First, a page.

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Scanning large old photo

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  • Scanning large old photo

    What is best approach to take to make copies of very large old photos that reside in a frame.? They are way too big for my home scanner.
    Should I remove them from the frame where they have resided under glass since the early 1900's?. Photos themselves are in very good condition. Friend wants to distribute copies to family members.
    Thanks for any help on this. JR

  • #2
    I would be hesitant to remove them from the frame unless you are very careful. The best bet would be to take them to a professional and have them shoot copies...either with traditional techniques or a digital back camera. This can get a bit expensive but you will then have a file or negative from which future copies can be made at any time.


    • #3
      I agree, take them to a photogrpher and get an image either on film or better yet capture the image with a digital camera. If you do not have a good camera, make friends with a studio in your area, maybe even do a little trading back and forth. At the very least ask in advance so that when the customer comes in you can quote a price for the "scan".


      • #4
        Glass of that age can sometimes have a dirt film inside and / or a residue that does not come off outside. It is also harder to copy through glass because of reflections (although not impossible). If it can be carefully taken out of the frame, with your friends help / permission, I would do that for the best quality. If it looks delicate and dangerous to remove the photo from the frame then definently take it to a pro to copy. If you can remove it from the frame then you could either take it to a professional or scan it in sections yourself at your discretion. This probably goes without saying, but if the original is bowed at all take it to someone to copy on a copy stand instead of scanning - Roger


        • #5
          Not being into restoration I find it interesting and take the sage advice offered so far to heart - take care of the original, and perhaps try to capture the original before it is disturbed (insurance). Even if this capture is not 'ideal' it may be better than the mess that could possibly happen once things are moved from their original setting.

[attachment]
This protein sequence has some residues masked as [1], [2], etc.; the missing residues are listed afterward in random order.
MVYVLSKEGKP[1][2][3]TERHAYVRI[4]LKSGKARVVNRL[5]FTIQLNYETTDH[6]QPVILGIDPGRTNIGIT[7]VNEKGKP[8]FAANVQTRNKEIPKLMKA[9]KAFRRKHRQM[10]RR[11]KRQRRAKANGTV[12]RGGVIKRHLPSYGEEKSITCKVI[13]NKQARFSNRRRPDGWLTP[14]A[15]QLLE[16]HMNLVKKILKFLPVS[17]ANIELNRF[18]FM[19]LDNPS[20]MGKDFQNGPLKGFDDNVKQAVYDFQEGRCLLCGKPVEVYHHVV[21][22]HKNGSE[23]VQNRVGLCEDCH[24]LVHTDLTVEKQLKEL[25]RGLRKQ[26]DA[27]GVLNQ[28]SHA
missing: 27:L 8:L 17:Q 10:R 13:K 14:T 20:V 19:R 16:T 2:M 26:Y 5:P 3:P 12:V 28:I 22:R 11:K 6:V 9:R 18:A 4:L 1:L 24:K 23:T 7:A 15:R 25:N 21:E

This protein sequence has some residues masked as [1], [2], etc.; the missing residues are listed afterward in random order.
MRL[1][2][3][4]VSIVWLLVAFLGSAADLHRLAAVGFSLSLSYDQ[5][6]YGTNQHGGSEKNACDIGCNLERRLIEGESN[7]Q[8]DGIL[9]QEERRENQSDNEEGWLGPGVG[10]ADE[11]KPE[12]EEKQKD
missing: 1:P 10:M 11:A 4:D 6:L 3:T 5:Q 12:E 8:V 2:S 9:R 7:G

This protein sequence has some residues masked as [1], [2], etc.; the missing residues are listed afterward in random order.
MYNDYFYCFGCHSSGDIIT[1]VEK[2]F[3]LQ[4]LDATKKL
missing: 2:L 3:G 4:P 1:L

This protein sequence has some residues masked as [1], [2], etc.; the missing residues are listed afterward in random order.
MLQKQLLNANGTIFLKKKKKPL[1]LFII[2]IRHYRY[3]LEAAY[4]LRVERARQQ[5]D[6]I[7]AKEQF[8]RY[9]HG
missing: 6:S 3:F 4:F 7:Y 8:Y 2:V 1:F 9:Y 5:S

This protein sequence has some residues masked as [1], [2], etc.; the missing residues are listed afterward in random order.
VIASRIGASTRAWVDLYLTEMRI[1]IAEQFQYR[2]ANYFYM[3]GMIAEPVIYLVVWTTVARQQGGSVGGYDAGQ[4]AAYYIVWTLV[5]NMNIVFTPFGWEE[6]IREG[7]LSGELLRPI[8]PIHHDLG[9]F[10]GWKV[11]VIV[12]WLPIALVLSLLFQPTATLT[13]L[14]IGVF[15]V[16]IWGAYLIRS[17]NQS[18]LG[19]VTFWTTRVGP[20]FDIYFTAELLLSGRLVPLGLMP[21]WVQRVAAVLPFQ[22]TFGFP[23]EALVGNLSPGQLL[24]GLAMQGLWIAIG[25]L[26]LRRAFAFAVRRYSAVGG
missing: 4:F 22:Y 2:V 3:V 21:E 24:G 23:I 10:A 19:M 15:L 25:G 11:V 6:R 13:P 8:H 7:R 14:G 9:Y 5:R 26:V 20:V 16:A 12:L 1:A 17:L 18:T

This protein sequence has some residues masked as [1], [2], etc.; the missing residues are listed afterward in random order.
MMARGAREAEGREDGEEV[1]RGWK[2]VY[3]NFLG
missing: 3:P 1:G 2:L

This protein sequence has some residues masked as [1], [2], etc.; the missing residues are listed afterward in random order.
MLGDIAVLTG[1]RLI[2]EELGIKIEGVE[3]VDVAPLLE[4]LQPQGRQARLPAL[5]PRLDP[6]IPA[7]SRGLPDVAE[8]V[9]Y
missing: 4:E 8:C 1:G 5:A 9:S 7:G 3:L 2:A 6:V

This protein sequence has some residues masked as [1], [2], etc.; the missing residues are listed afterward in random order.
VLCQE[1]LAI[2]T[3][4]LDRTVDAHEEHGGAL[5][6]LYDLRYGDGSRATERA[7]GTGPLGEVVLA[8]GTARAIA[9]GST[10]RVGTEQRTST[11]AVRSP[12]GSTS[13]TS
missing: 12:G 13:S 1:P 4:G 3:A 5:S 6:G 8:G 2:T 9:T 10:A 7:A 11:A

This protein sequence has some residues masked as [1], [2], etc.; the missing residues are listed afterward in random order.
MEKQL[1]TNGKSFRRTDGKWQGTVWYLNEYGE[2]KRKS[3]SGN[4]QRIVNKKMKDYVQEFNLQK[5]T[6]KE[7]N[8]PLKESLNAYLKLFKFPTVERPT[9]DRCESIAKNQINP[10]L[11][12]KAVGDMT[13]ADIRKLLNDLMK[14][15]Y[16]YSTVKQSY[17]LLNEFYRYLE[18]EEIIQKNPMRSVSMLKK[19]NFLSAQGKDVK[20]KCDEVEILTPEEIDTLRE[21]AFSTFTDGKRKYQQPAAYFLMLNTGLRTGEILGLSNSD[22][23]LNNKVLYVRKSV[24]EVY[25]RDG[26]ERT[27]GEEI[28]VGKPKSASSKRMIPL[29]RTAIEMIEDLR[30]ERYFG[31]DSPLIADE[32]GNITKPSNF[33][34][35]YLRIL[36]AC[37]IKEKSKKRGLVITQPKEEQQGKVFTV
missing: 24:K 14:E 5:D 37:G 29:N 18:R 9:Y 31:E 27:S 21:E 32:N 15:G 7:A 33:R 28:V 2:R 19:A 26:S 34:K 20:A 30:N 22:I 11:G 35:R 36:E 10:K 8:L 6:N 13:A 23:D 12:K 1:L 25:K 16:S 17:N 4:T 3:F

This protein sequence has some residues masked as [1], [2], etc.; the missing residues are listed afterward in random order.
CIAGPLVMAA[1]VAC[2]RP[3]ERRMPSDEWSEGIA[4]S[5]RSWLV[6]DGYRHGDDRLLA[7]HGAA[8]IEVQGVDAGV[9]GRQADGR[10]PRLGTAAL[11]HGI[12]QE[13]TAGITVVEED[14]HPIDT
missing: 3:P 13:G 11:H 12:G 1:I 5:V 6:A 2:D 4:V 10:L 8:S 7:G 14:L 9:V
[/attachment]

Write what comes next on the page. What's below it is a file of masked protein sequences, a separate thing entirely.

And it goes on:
That being said, two general thoughts on this general topic:

          * Scanning - a good drum scanner can handle large originals, but they must be bent/taped to the drum. So a good flatbed would seem the safest option here. When scanning sections it is best to turn off automated colour/tone adjustments and scan each tile with the same fixed settings (to reduce stitching tonality/colour issues in Photoshop). Weight down the original to help with the lighting issues if it is not flat.

          * Capture - using a special rig/copy stand that can pan the camera in fixed X/Y increments is great but perhaps not that common. Tiles can be captured and stitched in Photoshop, just as in scanning in sections. This allows a larger possible resolution and more detail than a single capture which frames the entire image.

          It obviously depends on the output and reproduction expectations on what method will be used, as there is obviously some work involved in all this. <g>


          Stephen Marsh.


          • #6
            Thanks for all the good suggestions and explanations. A am going to recommend this project be done by professionals. JR


            • #7
              Unless you know what you're doing I would suggest extreme caution. If it's a really old photo you may damage it beyond repair taking it out of the frame. Here's a good thread that you might look at.

              I'm not sure it is an ambrotype or daguerreotype you're talking about but if you need more info check out search on the Retouch Pro menu and search out more on these two types of photos. There's lots of good info.

              All in all I agree with the suggestions others have given you. Check it out by a pro first because damage is permanent. Good luck and let us know what you find out. If it does come out of the frame and you want to scan it, you will probably have to scan it in sections.


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